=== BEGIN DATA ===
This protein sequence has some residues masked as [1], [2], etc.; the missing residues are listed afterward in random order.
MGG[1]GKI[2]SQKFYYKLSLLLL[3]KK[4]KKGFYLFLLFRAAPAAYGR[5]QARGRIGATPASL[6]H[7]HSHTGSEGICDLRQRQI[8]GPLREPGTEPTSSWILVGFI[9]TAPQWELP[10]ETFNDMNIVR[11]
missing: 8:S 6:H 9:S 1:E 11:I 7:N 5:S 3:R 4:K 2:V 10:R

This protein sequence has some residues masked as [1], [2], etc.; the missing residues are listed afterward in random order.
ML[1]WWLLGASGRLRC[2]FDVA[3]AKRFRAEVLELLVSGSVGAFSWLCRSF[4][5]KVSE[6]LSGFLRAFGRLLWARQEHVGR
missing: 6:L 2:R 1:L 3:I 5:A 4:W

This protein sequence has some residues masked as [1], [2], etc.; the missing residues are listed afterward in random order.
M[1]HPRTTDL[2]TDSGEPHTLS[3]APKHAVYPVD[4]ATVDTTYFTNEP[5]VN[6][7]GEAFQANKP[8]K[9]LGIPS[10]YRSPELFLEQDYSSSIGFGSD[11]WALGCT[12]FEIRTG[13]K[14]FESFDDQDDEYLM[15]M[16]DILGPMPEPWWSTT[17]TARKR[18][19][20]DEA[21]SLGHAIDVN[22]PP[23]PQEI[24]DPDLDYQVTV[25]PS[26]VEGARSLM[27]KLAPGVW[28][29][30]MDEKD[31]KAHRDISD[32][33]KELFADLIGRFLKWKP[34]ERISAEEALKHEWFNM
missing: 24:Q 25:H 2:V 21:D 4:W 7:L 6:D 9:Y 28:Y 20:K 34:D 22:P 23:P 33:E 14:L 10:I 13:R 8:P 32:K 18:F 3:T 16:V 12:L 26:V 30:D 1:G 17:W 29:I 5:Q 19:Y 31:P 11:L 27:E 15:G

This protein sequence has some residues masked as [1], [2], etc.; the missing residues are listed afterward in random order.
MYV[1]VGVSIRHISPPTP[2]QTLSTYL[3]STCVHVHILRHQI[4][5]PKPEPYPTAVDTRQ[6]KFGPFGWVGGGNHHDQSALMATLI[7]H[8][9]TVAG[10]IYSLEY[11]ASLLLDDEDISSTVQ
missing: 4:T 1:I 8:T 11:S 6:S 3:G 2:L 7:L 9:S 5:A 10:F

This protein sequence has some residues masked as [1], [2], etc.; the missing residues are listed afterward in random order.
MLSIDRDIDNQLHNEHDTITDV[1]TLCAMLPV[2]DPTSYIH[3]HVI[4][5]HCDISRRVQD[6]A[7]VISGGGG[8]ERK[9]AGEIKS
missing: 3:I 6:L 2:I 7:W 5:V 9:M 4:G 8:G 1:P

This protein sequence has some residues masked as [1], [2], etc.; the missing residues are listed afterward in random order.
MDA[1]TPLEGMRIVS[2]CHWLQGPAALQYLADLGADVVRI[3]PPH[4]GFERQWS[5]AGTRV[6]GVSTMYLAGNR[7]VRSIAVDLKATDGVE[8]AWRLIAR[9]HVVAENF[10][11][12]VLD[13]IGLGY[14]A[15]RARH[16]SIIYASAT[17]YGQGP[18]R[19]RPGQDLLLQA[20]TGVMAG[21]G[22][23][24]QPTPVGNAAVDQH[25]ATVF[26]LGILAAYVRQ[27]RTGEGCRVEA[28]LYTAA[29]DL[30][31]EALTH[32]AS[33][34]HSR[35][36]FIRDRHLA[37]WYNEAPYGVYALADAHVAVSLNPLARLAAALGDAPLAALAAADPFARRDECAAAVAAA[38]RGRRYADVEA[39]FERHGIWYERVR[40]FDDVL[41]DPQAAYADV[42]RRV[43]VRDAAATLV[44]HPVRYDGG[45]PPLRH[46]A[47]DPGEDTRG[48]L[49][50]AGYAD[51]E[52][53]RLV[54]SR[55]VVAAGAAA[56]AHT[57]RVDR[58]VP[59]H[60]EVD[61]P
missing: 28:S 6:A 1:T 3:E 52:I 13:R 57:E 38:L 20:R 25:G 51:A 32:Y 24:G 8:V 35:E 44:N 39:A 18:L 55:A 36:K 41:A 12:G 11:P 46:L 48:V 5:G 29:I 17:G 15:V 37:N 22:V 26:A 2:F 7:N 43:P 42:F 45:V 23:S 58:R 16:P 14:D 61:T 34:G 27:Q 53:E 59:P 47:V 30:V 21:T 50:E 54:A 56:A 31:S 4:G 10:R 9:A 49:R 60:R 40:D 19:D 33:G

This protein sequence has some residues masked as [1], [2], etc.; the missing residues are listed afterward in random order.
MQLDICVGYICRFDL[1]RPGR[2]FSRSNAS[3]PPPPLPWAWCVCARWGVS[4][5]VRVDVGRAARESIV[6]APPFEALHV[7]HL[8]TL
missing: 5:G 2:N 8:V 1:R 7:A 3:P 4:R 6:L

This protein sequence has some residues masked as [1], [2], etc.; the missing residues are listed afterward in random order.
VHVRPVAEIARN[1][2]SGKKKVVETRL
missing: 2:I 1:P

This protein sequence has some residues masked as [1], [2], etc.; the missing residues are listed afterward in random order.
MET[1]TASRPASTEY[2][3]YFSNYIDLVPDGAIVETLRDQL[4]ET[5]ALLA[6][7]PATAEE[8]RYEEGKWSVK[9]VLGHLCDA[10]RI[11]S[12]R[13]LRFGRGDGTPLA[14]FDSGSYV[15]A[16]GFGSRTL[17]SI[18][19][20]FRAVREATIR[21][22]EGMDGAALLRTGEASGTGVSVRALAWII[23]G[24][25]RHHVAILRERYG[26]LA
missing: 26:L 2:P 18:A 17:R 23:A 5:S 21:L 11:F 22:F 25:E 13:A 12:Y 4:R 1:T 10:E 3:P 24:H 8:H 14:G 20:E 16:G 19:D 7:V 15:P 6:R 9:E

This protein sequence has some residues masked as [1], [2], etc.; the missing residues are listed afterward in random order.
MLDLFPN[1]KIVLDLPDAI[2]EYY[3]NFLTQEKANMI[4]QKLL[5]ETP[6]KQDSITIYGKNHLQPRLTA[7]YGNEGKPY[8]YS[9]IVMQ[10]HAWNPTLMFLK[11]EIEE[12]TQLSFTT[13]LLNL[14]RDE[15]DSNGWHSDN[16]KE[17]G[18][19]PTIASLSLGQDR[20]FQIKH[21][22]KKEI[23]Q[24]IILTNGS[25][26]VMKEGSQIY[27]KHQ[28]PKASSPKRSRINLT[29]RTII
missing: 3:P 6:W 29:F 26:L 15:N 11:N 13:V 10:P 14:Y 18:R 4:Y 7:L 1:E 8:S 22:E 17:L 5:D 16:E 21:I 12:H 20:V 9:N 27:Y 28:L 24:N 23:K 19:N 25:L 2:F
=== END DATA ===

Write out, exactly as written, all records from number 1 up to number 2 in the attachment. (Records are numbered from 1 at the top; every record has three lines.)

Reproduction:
This protein sequence has some residues masked as [1], [2], etc.; the missing residues are listed afterward in random order.
MGG[1]GKI[2]SQKFYYKLSLLLL[3]KK[4]KKGFYLFLLFRAAPAAYGR[5]QARGRIGATPASL[6]H[7]HSHTGSEGICDLRQRQI[8]GPLREPGTEPTSSWILVGFI[9]TAPQWELP[10]ETFNDMNIVR[11]
missing: 8:S 6:H 9:S 1:E 11:I 7:N 5:S 3:R 4:K 2:V 10:R

This protein sequence has some residues masked as [1], [2], etc.; the missing residues are listed afterward in random order.
ML[1]WWLLGASGRLRC[2]FDVA[3]AKRFRAEVLELLVSGSVGAFSWLCRSF[4][5]KVSE[6]LSGFLRAFGRLLWARQEHVGR
missing: 6:L 2:R 1:L 3:I 5:A 4:W